Trying to put the Israeli flag on the moon

Short Clip: SpaceIL founder says his team plans to bring science back to younger generations by winning the Google Lunar X Competition.

By BENJAMIN SPIER, DEBORAH DANAN
August 11, 2011 13:38
3 minute read.

 
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To see the full interview click here, accessible to Premium Zone subscribers.



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This week, 20 Questions hosts Kfir Damari, the COO and one of the founders of team SpaceIL. The non-profit organization is representing Israel in the Google Lunar X Competition, in which $20 million will be awarded to the first team that lands an unmanned vehicle on the moon, moves it 500 meters, and transmits videos and images back to earth. An additional $10 million will be awarded for achieving other objectives once on the moon.

Damari says that the team hopes to use the competition to promote excitement for science among the younger generation.

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“When people think about landing an unmanned vehicle on the moon, it really excites them,” says Damari. “We want to use this excitement to show that science can be interesting, exciting, and cool.” Damari says that he hopes to impact the next generation in the same way Neil Armstrong did when he took the first step on the moon.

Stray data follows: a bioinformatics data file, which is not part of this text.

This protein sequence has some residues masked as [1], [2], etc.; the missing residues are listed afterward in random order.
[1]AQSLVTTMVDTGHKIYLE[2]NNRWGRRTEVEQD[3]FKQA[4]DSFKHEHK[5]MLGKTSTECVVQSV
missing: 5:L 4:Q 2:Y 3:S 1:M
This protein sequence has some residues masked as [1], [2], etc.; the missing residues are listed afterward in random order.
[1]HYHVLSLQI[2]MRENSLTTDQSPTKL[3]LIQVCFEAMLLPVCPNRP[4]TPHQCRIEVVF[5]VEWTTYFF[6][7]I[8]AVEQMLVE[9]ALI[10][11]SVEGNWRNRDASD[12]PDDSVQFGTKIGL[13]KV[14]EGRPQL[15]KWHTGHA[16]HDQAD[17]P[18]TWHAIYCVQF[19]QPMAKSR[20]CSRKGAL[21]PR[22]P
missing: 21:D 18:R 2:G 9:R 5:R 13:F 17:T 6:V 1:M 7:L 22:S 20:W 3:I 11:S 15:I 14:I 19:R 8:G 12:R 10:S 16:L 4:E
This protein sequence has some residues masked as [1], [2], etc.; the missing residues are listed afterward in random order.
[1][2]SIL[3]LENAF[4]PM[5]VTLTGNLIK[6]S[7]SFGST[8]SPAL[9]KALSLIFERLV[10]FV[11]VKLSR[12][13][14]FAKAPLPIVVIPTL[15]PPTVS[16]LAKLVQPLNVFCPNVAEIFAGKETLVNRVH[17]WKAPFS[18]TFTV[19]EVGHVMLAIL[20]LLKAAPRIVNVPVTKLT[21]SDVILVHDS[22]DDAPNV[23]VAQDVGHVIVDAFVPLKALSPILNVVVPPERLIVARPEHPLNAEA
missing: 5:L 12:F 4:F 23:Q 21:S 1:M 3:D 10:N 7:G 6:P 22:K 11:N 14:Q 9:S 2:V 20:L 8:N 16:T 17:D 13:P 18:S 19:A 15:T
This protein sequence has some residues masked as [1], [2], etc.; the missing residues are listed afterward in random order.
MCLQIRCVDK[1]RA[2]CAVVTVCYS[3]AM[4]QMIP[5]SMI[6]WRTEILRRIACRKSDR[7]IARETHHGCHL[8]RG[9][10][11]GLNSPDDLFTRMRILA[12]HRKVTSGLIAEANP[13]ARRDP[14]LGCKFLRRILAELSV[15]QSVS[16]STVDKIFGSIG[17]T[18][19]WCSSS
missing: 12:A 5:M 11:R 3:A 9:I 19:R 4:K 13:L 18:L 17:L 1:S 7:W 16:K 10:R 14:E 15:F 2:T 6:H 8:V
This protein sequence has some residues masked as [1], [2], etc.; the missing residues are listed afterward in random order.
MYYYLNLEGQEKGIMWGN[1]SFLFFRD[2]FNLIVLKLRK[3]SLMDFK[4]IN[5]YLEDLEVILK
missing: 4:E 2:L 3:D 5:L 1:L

While Google is donating the $20 million prize, each team must find its own sponsors to help them build and launch the vehicle, 90 percent of which must be private funding. SpaceIL has already raised $1 million, but is looking to raise another million to cover the next few months of work.

The vehicle that SpaceIL will be sending to the moon is “like a cellular phone sitting on a large fuel tank," Damari says. He goes on to explain that all the technology the team needs is inside one smartphone.

SpaceIL will have to pay a third party to launch their spaceship into space, but they are then responsible for getting their vehicle to the moon after takeoff. If SpaceIL succeeds in landing first, Israel will be one of the first three countries to place their flag on the moon.

Damari says that they will launch their satellite in the direction of the sea, the opposite direction of earth’s orbit. To prevent satellites from falling into enemy hands, all of Israel’s satellites travel in the opposite direction of other satellites. Because it requires a lot more energy to launch satellites in the opposite direction of earth’s orbit, Israel has learned to build smaller and lighter satellites.

“This is what enabled us to build the smallest spaceship that was ever made,” says Damari about the technology.

When asked what they'll do with the money if they win, Kfir says, “When we win, we will use the money to promote science and technology.”

Besides competing in the competition, SpaceIL works to promote science and technology around the world. The organization is using this competition as a platform for its mission.






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